-Digital manufacturing will continue to benefit from on-demand 3D printing capabilities. -Innovative Software-as-a-Service offerings facilitate fast, anywhere access. -Increased customization and personalization will drive momentum, especially in medical/healthcare. -Additive manufacturing will alleviate lingering supply chain challenges. -Investment opportunities will continue to push the market forward and provide opportunity for consolidation.
Shapeways (NYSE: SHPW), a leading global digital manufacturing platform driven by purpose-built software, offers five predictions for additive manufacturing in 2022 based on strong market momentum, increased technology investments, and strengthened industry partnerships and collaborations over the past year.
"We expect additive manufacturing to gain significant traction in the coming year, especially in digitizing, automating, and innovating critical manufacturing workflows," said Greg Kress, CEO of Shapeways. "As traditional manufacturers increasingly enjoy newfound operational and cost benefits, we forecast an increased cadence of 3D printing adoption, which will drive the development and delivery of more customized and personalized products while alleviating lingering supply chain challenges."
1. Traditional Manufacturing Transforms with Digital Workflows
Interest in additive manufacturing will surge, especially in addressing demands for high-mix, low-volume production runs. This will motivate manufacturers of all kinds and sizes to transform their operations through the use of increasingly digital, end-to-end manufacturing processes. Companies that embrace new ways of doing business with digitized, additive manufacturing will reap the benefits of enabling product design innovations and faster time to market while reducing capex and inventory costs.
2. Purpose-Built Software Can Speed the Acceptance of Additive Manufacturing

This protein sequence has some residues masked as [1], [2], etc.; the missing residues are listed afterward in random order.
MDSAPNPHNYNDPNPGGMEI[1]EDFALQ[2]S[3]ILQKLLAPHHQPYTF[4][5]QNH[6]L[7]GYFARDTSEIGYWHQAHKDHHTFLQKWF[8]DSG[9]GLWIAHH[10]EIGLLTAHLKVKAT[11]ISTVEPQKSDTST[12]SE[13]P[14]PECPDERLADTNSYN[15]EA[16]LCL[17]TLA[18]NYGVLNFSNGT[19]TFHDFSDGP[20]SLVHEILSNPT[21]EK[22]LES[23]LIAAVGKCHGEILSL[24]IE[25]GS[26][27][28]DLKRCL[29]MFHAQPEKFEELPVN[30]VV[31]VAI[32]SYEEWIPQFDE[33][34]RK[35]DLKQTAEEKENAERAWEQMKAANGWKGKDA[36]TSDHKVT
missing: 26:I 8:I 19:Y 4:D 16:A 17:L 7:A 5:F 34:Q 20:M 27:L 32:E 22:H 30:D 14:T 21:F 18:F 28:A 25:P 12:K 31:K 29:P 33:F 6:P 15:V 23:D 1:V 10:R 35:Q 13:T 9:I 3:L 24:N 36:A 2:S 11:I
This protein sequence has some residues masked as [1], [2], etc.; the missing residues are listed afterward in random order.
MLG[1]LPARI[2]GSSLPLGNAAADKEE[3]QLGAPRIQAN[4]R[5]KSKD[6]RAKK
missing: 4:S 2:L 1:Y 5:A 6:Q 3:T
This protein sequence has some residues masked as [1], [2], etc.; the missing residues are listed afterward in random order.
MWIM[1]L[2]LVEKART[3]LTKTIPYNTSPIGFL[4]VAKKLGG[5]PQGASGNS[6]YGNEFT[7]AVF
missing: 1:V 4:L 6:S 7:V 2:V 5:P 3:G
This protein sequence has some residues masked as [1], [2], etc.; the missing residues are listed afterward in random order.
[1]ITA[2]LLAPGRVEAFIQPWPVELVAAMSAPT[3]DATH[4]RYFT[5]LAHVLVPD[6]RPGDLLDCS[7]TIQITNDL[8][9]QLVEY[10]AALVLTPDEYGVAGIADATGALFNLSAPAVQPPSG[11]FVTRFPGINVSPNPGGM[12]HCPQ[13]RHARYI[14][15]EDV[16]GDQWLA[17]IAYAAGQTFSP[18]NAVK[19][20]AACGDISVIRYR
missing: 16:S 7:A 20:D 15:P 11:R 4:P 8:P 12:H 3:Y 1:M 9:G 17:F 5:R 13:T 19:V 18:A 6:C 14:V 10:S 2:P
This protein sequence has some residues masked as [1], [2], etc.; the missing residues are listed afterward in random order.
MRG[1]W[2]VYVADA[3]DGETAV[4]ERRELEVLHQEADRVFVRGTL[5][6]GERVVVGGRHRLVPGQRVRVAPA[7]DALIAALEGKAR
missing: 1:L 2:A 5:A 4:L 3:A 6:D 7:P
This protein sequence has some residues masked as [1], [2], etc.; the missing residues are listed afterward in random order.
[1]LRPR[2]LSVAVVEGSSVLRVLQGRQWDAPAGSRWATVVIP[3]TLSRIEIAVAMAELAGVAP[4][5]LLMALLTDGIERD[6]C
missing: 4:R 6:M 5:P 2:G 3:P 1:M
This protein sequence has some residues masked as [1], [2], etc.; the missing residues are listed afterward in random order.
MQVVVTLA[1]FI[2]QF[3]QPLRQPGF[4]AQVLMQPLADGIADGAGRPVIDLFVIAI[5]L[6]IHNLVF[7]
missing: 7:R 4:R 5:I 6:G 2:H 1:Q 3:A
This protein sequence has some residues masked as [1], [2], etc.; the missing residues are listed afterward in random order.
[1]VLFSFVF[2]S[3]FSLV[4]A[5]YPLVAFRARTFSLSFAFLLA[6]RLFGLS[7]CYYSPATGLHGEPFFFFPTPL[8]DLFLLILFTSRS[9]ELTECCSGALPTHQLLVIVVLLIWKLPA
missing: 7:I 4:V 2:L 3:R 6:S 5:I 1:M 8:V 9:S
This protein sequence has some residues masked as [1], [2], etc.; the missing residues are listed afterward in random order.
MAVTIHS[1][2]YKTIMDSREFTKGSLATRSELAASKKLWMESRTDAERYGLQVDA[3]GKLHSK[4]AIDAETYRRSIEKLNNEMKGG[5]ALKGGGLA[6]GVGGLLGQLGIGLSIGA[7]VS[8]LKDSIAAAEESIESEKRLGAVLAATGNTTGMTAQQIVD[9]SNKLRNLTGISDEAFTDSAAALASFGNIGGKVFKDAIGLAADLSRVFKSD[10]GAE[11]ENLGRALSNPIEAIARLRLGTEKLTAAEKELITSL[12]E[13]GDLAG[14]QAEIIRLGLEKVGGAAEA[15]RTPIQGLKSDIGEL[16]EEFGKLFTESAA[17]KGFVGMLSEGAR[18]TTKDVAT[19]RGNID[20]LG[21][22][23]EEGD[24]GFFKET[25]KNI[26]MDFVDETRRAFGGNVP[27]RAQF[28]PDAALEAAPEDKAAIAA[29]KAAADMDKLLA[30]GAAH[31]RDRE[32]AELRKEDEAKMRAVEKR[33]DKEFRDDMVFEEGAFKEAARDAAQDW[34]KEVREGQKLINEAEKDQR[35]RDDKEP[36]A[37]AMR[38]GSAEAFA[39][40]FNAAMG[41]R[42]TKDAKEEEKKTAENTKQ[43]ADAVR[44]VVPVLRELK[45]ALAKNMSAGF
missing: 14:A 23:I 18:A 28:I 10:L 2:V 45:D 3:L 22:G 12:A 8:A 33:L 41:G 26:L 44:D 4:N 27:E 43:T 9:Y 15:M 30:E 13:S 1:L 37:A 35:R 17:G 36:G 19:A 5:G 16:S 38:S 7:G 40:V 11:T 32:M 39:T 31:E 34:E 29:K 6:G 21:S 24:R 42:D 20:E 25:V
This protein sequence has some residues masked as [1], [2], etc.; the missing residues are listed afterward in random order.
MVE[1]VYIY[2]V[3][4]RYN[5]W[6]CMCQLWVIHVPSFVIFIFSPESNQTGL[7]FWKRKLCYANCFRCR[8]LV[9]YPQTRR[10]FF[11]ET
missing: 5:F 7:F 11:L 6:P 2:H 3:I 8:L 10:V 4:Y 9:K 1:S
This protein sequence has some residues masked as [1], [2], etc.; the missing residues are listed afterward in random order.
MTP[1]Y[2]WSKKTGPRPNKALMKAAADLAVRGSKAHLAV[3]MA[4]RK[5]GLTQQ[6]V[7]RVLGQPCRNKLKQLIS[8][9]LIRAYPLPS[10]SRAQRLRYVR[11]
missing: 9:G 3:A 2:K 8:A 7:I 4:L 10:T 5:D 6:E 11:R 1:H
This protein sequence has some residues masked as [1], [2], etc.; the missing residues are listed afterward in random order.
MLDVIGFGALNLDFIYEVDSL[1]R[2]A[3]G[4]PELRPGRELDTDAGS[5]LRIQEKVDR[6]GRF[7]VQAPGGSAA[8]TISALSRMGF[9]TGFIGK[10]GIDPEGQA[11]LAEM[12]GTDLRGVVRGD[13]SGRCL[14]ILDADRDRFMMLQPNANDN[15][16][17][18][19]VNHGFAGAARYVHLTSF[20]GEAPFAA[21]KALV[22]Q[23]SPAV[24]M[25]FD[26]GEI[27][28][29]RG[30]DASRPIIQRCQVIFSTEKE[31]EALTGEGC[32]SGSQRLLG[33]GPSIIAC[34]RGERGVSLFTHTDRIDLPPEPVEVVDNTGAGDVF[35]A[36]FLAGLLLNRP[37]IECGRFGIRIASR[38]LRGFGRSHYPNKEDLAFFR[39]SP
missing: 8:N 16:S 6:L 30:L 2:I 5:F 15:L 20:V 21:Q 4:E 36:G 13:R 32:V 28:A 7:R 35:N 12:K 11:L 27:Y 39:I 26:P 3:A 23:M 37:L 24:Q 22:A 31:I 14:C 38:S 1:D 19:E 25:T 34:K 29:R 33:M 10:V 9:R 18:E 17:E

Traditional manufacturers, large and small, certainly know the value of software. Whether it's an ERP, CRM or CEM, for decades software has been an integral part of streamlining operations while helping meet demands for high-volume production with superlative quality and efficiency. Yet what has been missing is purpose-built software designed specifically to support additive manufacturing's unique process flows regarding how products are designed, made, and delivered.
Shapeways' recent Otto software announcement gives manufacturers a way to gain free access to 3D printing by automating processes while validating quality end to end. While 3D printing now is mainstream among 75% of the mid-sized manufacturers polled in Shapeways' recent "State of 3D Printing" survey, more flexibility is needed to meet demands for quality, personalization and sustainability.
3. Customization is King
Embracing additive manufacturing yields the potential to design, create, and deliver products that are limited only by one's imagination. While this pertains to every conceivable market, arguably none can make as life-changing a difference in daily lives as the potential for additive manufacturing in the medical/healthcare markets. A recent market report expects the 3D printing medical market to grow from $2.4B this year to $5.1B by 2026. Expect massive advancements in 3D-printed surgical guides and instruments as well as customized implants, wearable devices and prosthetics.